The Research Excellence Framework (REF), is a good example of how some assessors are thinking positively about this issue. The REF is an assessment of higher education institutions across the UK, the results of which are used to allocate a government block grant that makes up approximately 15-20% of university funding. The framework currently contains no metrics of any kind and according to Stephen Hill of HEFCE, assessment panels are specifically told not to use Impact Factor as a proxy for research quality. Instead, institutions submit written impact statements and are assessed on a broad range of criteria including their formal academic contributions, economic impact of their work, influence on government policy, their public outreach efforts and their contribution to training the next generation of academics. HEFCE are treading carefully when it comes to metrics and are consulting with informaticians about how to properly incorporate metrics without distorting researcher behavior. Unfortunately, as Jonathan Adams, chief scientist as Digital Science notes, some researchers are already seeing evidence that the REF is affecting researcher behavior.
The importance of learning from the experts
I’ve only really touched very lightly on some of the issues facing altmetrics and informetrics. When I’ve spoken to people who work in the field, I get the impression they feel there isn’t enough flow of information from the discipline into the debate about the future of scholarly communication, leading to a risk that new efforts will suffer the same pitfalls as previous endeavors.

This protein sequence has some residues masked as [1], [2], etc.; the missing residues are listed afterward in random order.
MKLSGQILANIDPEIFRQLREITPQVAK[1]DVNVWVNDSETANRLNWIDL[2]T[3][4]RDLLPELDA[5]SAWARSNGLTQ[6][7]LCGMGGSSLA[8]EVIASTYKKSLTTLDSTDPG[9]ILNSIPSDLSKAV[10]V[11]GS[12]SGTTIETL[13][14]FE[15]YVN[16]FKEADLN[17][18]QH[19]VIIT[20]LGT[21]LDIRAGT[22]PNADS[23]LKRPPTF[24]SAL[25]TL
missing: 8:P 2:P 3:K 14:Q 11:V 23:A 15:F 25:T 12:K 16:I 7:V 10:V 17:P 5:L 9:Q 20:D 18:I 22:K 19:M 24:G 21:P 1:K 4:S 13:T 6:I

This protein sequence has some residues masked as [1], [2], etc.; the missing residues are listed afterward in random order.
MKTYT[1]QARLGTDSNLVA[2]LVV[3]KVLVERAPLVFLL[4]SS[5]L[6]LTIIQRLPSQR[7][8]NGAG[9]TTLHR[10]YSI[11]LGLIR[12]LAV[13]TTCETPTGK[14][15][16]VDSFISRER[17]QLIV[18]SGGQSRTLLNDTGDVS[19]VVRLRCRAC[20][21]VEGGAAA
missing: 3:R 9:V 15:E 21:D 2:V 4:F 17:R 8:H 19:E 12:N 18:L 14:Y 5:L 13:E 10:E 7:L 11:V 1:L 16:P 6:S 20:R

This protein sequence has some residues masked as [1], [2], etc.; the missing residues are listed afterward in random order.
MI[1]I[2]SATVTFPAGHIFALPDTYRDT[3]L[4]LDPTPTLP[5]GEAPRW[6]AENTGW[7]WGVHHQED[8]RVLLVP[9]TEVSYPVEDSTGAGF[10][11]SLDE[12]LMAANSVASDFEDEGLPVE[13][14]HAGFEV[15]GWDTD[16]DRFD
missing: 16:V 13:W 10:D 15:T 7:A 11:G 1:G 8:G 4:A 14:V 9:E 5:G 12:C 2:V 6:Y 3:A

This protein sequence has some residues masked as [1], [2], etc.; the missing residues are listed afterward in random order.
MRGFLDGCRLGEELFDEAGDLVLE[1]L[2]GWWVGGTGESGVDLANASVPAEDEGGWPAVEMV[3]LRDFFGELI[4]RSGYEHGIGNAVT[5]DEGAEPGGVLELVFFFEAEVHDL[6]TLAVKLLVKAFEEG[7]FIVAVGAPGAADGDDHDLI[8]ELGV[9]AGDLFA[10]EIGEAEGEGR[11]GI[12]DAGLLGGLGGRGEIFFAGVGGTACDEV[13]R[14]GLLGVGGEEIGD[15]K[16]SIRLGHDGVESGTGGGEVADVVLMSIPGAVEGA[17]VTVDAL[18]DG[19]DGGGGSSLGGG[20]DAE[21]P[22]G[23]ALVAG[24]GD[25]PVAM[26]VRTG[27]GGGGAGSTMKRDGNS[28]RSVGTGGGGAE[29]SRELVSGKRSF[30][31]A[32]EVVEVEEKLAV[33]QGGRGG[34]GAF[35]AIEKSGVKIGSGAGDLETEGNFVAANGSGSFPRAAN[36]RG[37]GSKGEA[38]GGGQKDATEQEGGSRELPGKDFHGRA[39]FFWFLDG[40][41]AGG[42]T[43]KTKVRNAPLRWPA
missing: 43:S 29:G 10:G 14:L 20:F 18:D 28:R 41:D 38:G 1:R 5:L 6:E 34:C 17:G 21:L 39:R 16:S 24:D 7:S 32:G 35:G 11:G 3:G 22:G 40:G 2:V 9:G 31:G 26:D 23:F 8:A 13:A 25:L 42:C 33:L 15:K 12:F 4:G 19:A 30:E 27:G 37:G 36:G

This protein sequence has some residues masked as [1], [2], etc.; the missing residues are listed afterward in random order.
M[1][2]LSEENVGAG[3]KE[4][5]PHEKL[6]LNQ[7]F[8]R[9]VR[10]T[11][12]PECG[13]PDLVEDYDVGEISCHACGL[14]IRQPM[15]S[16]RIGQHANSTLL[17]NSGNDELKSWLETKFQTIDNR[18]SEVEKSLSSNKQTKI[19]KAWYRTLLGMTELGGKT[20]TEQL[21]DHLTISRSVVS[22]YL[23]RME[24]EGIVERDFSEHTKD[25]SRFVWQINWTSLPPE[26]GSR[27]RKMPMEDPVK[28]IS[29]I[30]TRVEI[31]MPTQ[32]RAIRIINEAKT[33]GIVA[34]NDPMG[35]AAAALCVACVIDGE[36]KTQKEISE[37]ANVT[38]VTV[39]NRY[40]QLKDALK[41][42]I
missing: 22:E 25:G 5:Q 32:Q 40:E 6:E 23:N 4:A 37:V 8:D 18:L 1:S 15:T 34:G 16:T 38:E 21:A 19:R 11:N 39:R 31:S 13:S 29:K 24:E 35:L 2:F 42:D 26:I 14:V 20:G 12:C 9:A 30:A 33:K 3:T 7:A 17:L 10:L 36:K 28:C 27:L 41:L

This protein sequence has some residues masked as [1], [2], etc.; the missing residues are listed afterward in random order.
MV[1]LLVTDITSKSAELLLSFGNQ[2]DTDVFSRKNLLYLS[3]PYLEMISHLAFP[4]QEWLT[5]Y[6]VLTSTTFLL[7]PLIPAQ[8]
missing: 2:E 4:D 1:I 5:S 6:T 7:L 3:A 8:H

As a result, many in the field have been trying very hard to be heard by those of us working at the cutting edge of publishing innovation. The Leiden manifesto (which has been translated into an excellent and easy to understand video) as well as earlier documents like the San Francisco Declaration on Research Assessment (DORA), (available as a poster, here) are examples of these outreach efforts. These resources are more than opinion pieces, they are attempts to summarize aspects of state of the art thought in the discipline, to make is easier for publishers, librarians, funders and technologists to learn about them.
Funders and institutions clearly feel that they need to improve the way that research is assessed for the good of society and the advancement of human knowledge. Much of the criticism of altmetrics focuses on problems that traditional bibliometrics also suffer from, over matricization, the use of a score as an intellectual shortcut, the lack of subject normalization, and the risks of gaming. At the same time, people working in the field of informetrics have good ideas to address these issues. Publishers have a role to play in all of this by supporting the continued development of tools that enable better assessment.
Instead of thinking about criticisms of altmetrics as arguments against updating how we assess research, let’s instead think of them as helpful guidance as to how to improve the situation yet further. Altmetrics as they stand today are not a panacea and there is still work to be done. Now that we have the power of the web at our disposal however, it should be possible with some thought, and by learning from those who study informetrics, to continue to work towards a more complete and more useful system of research assessment.